A Stradivari violin worth £3.5 million has been saved for the nation. The rare instrument was made in 1709 and is known as the Viotti after its celebrated former owner, the 18th-century Italian violinist Giovanni Battista Viotti. It has been in the UK since 1897, but after the death of its last owner in 2002 there were fears it would be snapped up by a foreign buyer and taken out of the country.
The Royal Academy of Music launched a campaign to save it for the nation and today it was announced that the £3.5 million price tag had been met.
Just over £2 million of the money was raised through public donations and a last-minute grant from the National Art Collections Fund. The remaining amount was met by writing off tax liabilities under the Acceptance in Lieu scheme administered by the Museums, Libraries and Archives Council.
The estate of the late owner offered the violin in lieu of inheritance tax. Professor Curtis Price, principal of the Royal Academy of Music, said, 'We are delighted to have secured this important violin for the nation. The Academy's specialised facilities will provide Viotti's Stradivarius with a safe permanent home, while providing opportunities for everyone to see it, hear it, and learn from its extraordinary history.'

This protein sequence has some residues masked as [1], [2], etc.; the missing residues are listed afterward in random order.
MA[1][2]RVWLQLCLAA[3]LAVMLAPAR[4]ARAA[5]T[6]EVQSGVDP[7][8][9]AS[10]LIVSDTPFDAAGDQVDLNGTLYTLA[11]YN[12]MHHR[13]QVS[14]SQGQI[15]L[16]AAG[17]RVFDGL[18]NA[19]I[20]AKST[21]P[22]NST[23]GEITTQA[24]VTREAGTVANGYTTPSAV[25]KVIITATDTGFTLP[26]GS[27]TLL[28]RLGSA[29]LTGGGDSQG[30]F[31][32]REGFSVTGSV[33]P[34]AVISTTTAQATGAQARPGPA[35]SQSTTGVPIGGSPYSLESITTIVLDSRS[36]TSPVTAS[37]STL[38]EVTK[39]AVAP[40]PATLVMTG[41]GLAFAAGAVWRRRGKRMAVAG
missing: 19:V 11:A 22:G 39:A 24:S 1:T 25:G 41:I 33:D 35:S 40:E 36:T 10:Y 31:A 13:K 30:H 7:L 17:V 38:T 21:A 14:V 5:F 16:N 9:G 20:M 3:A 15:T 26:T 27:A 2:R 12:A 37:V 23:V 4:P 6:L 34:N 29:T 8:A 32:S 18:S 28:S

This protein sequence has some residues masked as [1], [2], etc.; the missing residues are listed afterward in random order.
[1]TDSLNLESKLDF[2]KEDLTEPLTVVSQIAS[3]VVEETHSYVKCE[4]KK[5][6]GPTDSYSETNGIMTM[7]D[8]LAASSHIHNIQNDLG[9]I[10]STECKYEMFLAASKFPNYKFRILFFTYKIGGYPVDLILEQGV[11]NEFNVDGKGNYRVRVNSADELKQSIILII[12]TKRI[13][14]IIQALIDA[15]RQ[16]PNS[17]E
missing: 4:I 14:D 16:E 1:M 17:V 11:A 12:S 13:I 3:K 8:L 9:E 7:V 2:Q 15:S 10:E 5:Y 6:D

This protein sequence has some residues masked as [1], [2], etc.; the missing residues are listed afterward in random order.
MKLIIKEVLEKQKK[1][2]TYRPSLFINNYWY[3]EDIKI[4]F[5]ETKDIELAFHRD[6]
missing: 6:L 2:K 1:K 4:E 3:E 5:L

The violin was said to be Viotti's favourite instrument and he performed on it until his death. It has had only three owners and is in near-perfect condition.
Violinist and Royal Academy of Music research fellow Peter Sheppard Skaerved played the instrument this week ó only the second time it has been played in 80 years.
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